Whether these higher costs total $26 billion, which is one estimate by the Center for Responsible Lending (CRL), or less , misses the underlying point: similar loans should be subject to similar consumer protection standards regardless of whether they are sold directly from a bank or indirectly through a car dealership.

A key difference is whether the Equal Credit Opportunity Act (ECOA) applies. When a bank makes a direct auto loan ECOA applies. When a car dealership arranges, but does not make the loan, ECOA may not be enforceable against the dealer. CFPB’s current guidance is attempting to use its existing authority over banks that purchase loans arranged at a dealership (buying the in-direct loan) in such a way to have the banks better monitor auto dealers for ECOA violations and change the way dealers are compensated for arranging loans purchased by banks. ECOA in general provides protection against discrimination for a host of factors, including race, marital status, religion, gender, etc…

The upshot is that a higher standard of consumer protection from the CFPB’s rules for bank offered loans but not from indirect loans has created market place distortions that are bad for consumers, and as we saw in the mortgage meltdown, can ultimately be harmful for everyone. Furthermore, there may be particular concerns for minority borrowers, as BPC found: “Pricing differences in auto lending appear to be a real, not a theoretical concern, and academic work on this subject has shown that indirect auto lending disproportionately burdens African Americans and Hispanics relative to white borrowers. However, such a marketplace disparity should be addressed directly against auto-dealers, not indirectly by attempting to regulate the business relationships that regulated lenders have with such auto-dealers.”5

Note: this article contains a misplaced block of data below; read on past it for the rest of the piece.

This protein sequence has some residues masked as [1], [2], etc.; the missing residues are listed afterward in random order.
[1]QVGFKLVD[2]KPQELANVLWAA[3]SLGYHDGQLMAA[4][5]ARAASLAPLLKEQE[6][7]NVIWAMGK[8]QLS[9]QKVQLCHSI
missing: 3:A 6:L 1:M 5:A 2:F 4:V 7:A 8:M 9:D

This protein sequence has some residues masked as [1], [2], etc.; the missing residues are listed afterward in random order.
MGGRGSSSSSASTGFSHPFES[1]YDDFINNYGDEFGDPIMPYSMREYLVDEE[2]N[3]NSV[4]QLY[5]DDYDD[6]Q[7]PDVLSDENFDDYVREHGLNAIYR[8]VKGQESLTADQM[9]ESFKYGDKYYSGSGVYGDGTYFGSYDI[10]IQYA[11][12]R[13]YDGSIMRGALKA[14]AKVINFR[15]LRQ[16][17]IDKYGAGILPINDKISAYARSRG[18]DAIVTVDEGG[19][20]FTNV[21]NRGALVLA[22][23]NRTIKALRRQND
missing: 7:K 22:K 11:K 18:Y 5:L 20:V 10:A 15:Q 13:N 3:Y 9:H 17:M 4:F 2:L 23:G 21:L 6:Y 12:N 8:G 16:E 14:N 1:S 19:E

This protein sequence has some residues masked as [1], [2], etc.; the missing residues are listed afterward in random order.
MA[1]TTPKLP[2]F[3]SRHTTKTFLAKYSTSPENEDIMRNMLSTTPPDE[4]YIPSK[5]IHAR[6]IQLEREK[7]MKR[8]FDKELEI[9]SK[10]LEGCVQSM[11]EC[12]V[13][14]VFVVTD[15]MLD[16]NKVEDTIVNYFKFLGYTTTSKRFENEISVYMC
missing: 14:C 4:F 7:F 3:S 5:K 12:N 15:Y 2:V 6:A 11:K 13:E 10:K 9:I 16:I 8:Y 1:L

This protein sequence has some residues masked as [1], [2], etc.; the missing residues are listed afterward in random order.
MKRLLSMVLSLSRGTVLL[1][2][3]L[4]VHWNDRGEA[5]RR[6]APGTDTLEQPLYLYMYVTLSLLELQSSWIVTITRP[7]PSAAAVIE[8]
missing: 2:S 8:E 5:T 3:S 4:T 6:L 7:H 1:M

What makes no sense is why these loans, direct or in-direct, should be subject to different consumer protections. If you were going to argue against a level playing field, the starting point ought to be higher levels of consumer protection for in-direct lending, where the consumer is often unaware of the need to even negotiate.

The simplest solution is to have one set of rules and expectations govern all auto loans, regardless of what type of institution is extending the credit. That is why BPC’s report recommended “the Bureau should be able to regulate auto financing directly, rather than being forced to indirectly attempt to regulate the car’s financing terms through the interactions of auto-dealers with financial services providers. Thus, BPC’s Consumer Protection Task Force calls on Congress to consider legislation to explicitly prescribe CFPB authority to regulate similar transactions in a similar fashion, regardless of whether they occur in an auto dealership.”6

1 United States. Department of the U.S. Treasury. Financial Regulatory Reform, A New Foundation: Rebuilding Financial Supervision and Regulation.

2 Bipartisan Policy Center. The Consumer Financial Protection Bureau: Measuring the Progress of a New Agency. Publication. 37.

3 While we always suggest competitively shopping between institutions for the best interest rate, which often includes negotiating on fees with all providers, it is generally the case that banks have fixed interest rates that they offer given consumers based on product and risk. Rarely does one negotiate directly with a bank over an interest rate, although negotiating over fees can be far more common.

4 Federal Trade Commission. “Consumer Information.” Understanding Vehicle Financing. Accessed May 12, 2015.

5 ibid

6 Bipartisan Policy Center. The Consumer Financial Protection Bureau: Measuring the Progress of a New Agency. Publication. 38.